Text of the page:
Particle and Nuclear Physics

Coordinated by: Institute of Particle and Nuclear Physics
Study branch coordinator: prof. RNDr. Pavel Cejnar, Dr., DSc.

Particle physics (high-energy, subnuclear physics) investigates the structure of matter at the level of elementary particles and their fundamental interactions. Nuclear physics studies the structure of atomic nuclei and, more generally, the behaviour of finite quantum systems of mutually interacting particles. The study programme is based on comprehensive courses of theoretical and experimental particle and nuclear physics, based on extensive courses in quantum mechanics and quantum field theory. Emphasis is placed on mastering the relevant computational techniques and managing the methods of acquisition and evaluation of experimental data, including efficient use of computing and advanced software tools. With the aid of optional courses and the Master's project, students gain deep knowledge in their selected area and choose their orientation toward theory or experiment.

Profile of graduates and study aims:
Graduates have an advanced knowledge of particle and nuclear physics, in both experimental and theoretical domains. With a comprehensive grounding in quantum theory, they understand basic approaches to the description of the microscopic world and know experimental techniques for its study. They find employment mainly in fundamental experimental and theoretical research, but also in relevant applied research, e.g., in detector physics, nuclear medicine etc. Graduates are prepared to creatively develop the field of their scientific focus and to join international research teams. Experience in the application of advanced software tools also opens possibilities for employment in the field of information technologies.

5.1 Recommended Course of Study

Prerequisite for this study programme is a bachelor-level knowledge of general physics, experimental methods, non-relativistic quantum mechanics, calculus and algebra.

First year

NJSF041Experimental and Applied Nuclear Physics 64/0 Ex
NJSF064Nuclear Physics 73/2 C+Ex
NJSF105Elementary Particle Physics 73/2 C+Ex
NJSF068Quantum Field Theory I194/2 C+Ex
NJSF145Quantum Field Theory I194/2 C+Ex
NJSF086Quarks, Partons and Quantum Chromodynamics 62/2 C+Ex
NJSF037Microscopic Theory of Nuclei 64/0 Ex
NJSF085Fundamentals of Electroweak Theory 62/2 C+Ex
NSZZ023Diploma Thesis I 60/4 C

1 Students enrol in only one of these alternating courses.

Second year

NJSF191Seminar on Particle and Nuclear Physics III 30/2 C
NJSF192Seminar on Particle and Nuclear Physics IV 30/2 C
NSZZ024Diploma Thesis II 90/6 C
NSZZ025Diploma Thesis III 150/10 C

5.2 Obligatory Courses

NJSF041Experimental and Applied Nuclear Physics 64/0 Ex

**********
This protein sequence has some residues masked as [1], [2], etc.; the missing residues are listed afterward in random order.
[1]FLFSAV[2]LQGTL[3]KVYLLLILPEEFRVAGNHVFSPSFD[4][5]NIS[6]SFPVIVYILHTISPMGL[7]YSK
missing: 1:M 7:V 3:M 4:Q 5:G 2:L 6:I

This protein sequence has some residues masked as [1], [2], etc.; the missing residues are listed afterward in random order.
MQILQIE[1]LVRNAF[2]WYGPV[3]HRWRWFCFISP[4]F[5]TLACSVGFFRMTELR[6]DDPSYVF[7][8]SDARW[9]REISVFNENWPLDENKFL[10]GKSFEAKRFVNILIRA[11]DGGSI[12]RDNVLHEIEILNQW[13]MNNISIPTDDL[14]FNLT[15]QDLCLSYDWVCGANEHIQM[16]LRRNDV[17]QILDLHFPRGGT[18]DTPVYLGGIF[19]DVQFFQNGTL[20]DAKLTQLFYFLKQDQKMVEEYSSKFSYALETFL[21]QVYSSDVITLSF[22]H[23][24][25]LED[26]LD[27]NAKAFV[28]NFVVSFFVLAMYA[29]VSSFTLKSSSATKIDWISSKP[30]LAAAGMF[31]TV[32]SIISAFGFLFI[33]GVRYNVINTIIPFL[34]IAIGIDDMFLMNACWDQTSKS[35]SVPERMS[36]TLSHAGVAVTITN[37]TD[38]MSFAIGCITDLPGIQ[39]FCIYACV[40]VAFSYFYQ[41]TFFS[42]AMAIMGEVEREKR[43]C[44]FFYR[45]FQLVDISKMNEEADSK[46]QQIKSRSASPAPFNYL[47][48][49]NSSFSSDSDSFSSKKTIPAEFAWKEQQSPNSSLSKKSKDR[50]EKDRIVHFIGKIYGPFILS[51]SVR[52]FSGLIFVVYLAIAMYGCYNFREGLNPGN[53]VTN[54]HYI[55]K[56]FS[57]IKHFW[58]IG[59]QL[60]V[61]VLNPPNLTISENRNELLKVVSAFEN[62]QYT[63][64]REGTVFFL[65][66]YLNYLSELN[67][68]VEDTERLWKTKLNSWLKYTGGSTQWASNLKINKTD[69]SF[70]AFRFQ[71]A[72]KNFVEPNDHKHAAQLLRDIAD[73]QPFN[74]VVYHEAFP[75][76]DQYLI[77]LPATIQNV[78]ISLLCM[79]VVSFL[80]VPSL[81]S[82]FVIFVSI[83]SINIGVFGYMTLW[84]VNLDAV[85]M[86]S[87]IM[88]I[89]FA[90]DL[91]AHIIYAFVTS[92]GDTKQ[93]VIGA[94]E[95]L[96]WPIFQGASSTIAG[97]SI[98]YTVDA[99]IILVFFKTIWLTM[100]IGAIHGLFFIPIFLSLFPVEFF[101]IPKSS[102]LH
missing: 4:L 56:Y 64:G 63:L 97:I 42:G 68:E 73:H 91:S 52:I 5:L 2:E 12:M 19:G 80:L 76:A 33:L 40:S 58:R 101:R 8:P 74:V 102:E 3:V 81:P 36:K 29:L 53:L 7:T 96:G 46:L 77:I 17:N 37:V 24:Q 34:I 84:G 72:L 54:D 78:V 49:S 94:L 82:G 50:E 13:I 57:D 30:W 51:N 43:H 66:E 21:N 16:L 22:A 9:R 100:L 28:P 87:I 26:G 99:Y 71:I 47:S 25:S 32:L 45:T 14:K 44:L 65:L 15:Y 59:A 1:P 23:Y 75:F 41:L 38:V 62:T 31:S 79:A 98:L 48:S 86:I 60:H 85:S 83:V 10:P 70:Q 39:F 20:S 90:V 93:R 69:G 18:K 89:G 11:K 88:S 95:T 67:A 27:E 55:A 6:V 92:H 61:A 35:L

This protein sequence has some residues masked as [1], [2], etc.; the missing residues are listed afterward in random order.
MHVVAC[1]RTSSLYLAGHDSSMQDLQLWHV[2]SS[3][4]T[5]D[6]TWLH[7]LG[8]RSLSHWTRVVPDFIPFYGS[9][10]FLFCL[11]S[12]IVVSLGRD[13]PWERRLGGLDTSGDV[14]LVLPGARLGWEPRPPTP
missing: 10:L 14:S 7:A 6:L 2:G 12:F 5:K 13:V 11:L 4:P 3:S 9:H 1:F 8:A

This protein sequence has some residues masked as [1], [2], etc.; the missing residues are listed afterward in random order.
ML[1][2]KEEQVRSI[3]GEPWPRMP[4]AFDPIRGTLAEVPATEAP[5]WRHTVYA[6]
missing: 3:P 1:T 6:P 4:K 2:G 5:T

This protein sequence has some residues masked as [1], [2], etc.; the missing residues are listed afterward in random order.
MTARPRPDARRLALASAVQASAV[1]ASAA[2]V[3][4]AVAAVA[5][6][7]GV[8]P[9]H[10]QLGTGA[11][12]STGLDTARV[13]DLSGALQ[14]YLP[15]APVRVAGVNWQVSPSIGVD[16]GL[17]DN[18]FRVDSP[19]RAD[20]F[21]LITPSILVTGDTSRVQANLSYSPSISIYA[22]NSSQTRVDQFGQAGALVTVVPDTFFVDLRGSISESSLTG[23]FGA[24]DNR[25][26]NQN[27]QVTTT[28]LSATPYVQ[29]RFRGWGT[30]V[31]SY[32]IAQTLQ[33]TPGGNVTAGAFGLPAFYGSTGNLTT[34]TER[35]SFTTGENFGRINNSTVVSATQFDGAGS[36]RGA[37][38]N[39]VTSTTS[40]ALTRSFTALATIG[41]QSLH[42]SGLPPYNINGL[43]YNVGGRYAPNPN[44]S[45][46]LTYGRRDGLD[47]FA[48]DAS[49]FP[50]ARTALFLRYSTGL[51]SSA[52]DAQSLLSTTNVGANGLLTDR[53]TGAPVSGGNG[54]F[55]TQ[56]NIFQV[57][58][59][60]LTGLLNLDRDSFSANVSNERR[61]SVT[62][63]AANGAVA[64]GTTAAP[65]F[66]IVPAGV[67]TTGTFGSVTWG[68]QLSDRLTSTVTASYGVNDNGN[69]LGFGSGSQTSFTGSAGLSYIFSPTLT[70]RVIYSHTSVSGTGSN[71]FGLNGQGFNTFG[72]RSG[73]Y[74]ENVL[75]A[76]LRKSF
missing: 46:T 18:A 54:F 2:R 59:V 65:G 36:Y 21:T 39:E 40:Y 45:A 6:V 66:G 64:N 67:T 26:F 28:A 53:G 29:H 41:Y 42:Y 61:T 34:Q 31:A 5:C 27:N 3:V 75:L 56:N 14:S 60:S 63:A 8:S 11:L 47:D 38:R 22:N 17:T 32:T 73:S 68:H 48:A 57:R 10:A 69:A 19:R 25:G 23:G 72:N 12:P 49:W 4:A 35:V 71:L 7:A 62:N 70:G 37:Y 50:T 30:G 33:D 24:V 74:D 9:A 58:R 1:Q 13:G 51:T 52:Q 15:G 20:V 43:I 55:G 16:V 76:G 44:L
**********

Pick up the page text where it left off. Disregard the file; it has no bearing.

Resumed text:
NJSF064Nuclear Physics 73/2 C+Ex
NJSF105Elementary Particle Physics 73/2 C+Ex
NJSF068Quantum Field Theory I194/2 C+Ex
NJSF145Quantum Field Theory I194/2 C+Ex
NJSF086Quarks, Partons and Quantum Chromodynamics 62/2 C+Ex
NJSF037Microscopic Theory of Nuclei 64/0 Ex
NJSF085Fundamentals of Electroweak Theory 62/2 C+Ex
NJSF191Seminar on Particle and Nuclear Physics III 30/2 C
NJSF192Seminar on Particle and Nuclear Physics IV 30/2 C
NSZZ023Diploma Thesis I 60/4 C
NSZZ024Diploma Thesis II 90/6 C
NSZZ025Diploma Thesis III 150/10 C

5.3 Elective Courses

The student needs to obtain at least 25 credits for courses from the following set.
Quantum field theory
NJSF069Quantum Field Theory II194/2 C+Ex
NJSF146Quantum Field Theory II194/2 C+Ex
NJSF139Beyond Standard Model Physics I 42/1 Ex
NJSF140Beyond Standard Model Physics II 42/1 Ex
NJSF082Selected Topics on Quantum Field Theory I 43/0 Ex
NJSF083Selected Topics on Quantum Field Theory II 43/0 Ex
NTMF022Theory of Gauge Fields 43/0 Ex
NJSF084Chiral Symmetry or Strong Interactions 32/0 Ex
NJSF030Quantum Field Theory at Finite Temperature 32/0 Ex
NJSF129Advanced Concepts of Symmetry 52/2 Ex
NJSF142Theory of groups and algebras in particle physics 42/1 Ex
Theory of many-body systems
NJSF196Microcopic Theory of Nuclei II 32/0 Ex
NJSF107Statistical Nuclear Physics 32/0 Ex
NJSF193Collective Dynamics of Manybody systems 32/0 Ex
NJSF031Classical and Quantum Chaos 32/0 Ex
NJSF157Physics of few-body nuclear systems 32/0 Ex
NJSF158Introduction to computational nuclear physics 31/1 Ex
Experimental particle physics
NJSF073Experimental Checks on Standard Model 42/1 C+Ex
NJSF195Strong Interaction at High Energies 32/0 Ex
NJSF102Nuclear Astrophysics 32/0 Ex
NJSF130Cosmic Rays 32/0 Ex
NJSF131Diffraction in particle physics 42/1 Ex
Experimental methods, data evaluation, applications